Sam Smiths pubs most easily convey that sense of peace and contentment that justify getting out of your sofa to visit pubs…”

Except at Holt’s you can still use your electronic devices, should you so wish.

The second from my mum:

“If you’re old and can’t afford the heating, just go and sit in the Athy Arms.  You wouldn’t really have to buy anything and you’ll be as alone or as talkative as you want.”

 

Thanks for reading.

Not Tired of Life, Just Tired of Manchester (pubs)

I’ve never liked crowds; or being honest, people in general, the thronging masses of homo sapiens and their need to get wherever they are going and quickly as they can and fuck everyone else. Or the opposite of this, who toddle along or stop and chat on stairs or outside doors and are a general nuisance to everyone trying to get somewhere. Misanthropy can make you view things in extremes but all I see it common sense not being that common.

When I stopped working in Manchester I stopped having to commute through Manchester and I stopped having to go to pubs there to console my time wasted as another train or bus home was late, delayed or cancelled.

I started working and therefore drinking, in earnest, in Manchester some 15 years ago, not long in the scheme of things but a lot has changed in those years and I suspect a lot of people who communicate about beer probably weren’t old enough to drink back then either. For a point of reference it was a time before Port Street Beer House existed, then during, when it opened and became excellent and then further down the line, when it went on to become arrogant and shit.

During the past few weeks I’ve drunk in many towns and cities on extended holidays, especially in London, a place I have also seen change over the past decade or so I’ve made regular trips down there for drinks and the purposes of entertainment and relaxation (get your mind out of the gutter).

I note how the first stop is the Euston Tap and they just seem to be coasting along, resting on their laurels and the captive audience they have but at least that place was deserving of a pedestal at one time, unlike its Manchester Piccadilly counterpart which has always been a hollow shell.

I entertained finally going to the Bermondsey beer mile, if only to indulge my love of Kernel Brewery beers but they don’t open apart from to sell bottles and seeing as very few of the micro (call them craft if you so wish) London breweries are actually much cop (Weird Beard being one rare exception), it wouldn’t be worth my time or money. Full marks to Kernel for not being a slave to trends which now seems to have convinced people that drinking in industrial units under heavy neon lights surrounded by a bit of art is tip-top entertainment. I like Fox’s Biscuits and Heinz Beans but you wouldn’t see me clamouring to get to the a taste of those wares in the factories at Batley and Kitt Green, far better to consume them at home, in the warmth, away from notice-me-wankers (and probably Greg(g) Wallace).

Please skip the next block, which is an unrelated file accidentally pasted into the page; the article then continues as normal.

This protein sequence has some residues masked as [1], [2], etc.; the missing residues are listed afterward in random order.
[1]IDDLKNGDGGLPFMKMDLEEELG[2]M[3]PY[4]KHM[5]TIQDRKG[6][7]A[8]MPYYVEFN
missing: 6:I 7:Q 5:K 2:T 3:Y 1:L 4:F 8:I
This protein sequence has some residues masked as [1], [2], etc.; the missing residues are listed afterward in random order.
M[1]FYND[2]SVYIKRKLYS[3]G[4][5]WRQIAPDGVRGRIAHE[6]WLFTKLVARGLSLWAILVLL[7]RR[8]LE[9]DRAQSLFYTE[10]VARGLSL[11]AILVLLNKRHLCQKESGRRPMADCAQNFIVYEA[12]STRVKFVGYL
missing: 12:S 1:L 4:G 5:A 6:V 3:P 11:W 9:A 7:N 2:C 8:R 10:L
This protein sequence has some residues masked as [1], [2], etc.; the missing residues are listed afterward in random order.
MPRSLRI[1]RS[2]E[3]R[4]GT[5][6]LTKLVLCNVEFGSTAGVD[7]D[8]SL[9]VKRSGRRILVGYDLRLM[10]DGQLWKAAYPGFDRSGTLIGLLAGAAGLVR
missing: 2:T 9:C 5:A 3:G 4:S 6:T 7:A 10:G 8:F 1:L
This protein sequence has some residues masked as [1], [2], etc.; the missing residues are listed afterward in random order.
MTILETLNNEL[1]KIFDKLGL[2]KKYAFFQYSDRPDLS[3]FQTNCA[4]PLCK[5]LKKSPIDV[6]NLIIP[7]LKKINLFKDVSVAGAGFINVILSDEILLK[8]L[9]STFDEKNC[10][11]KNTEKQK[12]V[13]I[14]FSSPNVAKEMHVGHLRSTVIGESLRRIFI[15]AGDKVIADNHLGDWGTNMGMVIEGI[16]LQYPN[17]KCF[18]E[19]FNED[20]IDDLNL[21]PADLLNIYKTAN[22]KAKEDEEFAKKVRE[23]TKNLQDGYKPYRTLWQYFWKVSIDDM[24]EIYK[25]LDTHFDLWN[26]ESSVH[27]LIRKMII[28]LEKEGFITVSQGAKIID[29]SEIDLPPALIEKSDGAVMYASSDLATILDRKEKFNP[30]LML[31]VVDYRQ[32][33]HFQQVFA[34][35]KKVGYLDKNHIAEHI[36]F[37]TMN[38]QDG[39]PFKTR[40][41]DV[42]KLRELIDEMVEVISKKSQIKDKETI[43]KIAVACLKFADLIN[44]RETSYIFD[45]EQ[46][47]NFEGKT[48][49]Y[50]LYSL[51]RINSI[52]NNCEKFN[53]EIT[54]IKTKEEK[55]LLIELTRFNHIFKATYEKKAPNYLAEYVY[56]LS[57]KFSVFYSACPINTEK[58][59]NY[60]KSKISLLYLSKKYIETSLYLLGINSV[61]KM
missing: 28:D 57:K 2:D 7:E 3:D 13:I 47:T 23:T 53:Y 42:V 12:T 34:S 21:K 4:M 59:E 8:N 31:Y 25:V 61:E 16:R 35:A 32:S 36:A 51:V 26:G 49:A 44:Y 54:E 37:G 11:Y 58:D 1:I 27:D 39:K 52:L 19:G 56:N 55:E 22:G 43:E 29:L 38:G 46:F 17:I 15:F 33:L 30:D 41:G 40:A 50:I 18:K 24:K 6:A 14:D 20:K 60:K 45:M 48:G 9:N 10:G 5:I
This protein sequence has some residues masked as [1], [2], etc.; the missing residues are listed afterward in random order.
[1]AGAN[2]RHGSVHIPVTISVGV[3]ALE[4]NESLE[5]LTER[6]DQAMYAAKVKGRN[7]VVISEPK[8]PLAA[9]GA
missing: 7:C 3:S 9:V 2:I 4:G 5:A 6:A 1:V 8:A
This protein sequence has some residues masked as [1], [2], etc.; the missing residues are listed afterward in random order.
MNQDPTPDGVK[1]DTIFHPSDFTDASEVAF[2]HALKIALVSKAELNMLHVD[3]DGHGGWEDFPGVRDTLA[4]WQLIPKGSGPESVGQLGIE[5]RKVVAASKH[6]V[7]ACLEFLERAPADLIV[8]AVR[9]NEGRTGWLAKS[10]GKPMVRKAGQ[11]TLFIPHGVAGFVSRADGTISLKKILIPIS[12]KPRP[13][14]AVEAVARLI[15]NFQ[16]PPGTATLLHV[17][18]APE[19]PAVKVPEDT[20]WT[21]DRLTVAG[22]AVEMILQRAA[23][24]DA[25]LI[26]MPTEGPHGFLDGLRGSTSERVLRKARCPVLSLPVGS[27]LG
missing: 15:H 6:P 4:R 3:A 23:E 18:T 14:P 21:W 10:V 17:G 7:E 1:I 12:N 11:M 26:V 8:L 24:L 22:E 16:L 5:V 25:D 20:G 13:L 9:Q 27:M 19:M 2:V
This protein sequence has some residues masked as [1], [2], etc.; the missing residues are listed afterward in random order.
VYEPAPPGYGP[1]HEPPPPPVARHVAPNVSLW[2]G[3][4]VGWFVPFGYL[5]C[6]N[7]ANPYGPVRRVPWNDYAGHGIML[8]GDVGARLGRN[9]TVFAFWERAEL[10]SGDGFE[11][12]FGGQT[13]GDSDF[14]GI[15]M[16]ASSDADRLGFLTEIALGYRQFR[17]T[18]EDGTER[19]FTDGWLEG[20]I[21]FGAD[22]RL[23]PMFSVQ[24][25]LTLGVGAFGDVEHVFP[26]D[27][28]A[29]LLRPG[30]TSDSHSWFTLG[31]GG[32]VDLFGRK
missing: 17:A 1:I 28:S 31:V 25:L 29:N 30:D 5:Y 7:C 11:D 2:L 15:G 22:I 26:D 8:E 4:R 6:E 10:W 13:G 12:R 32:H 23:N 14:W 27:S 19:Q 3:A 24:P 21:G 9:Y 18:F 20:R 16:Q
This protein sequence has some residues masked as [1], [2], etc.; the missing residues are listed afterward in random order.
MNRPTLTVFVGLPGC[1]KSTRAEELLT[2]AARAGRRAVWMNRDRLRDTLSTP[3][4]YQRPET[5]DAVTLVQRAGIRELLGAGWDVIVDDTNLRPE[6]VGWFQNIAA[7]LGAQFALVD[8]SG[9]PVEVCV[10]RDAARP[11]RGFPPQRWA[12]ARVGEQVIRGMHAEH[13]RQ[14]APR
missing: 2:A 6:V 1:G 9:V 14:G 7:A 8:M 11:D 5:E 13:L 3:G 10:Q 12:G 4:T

London as a whole has changed, always a heaving metropolis, the description that opens this piece fits it best, though I’ve always respected the seeming fact that London centre pubs are treated as iconic and as necessary furnishments to the economy, something that Manchester, in its clamour to look exactly like London spectacularly loves to ignore and destroy. The personal epiphany though was that all the pubs in London I went in to were havens from the gaggling hordes, something I can’t say for Manchester.

That my opening gambit in every pub and bar I went into was “do you still take cash?” and only once was the answer a “no” still heartens me.

I thought it was just city drinking I was dulled to however not only tolerating but actually enjoying recent trips to Leeds, York, Edinburgh and Sheffield and a whole host of small towns coupled with the London excursion showed that maybe its a case that familiarity breeds contempt and it is well possible because every time I’ve been back to Manchester it has just been a bit meh.

I speak for me, this is my “Rekall moment,” and not to slight the pubs, old and new that are there or the drinks that are on offer.  I am fully aware I’m the factor here.

This piece seems to be acting as a nice intro into another small bit I’m working on called “My Love of Holt’s Pubs” which will be published, when I can be bothered.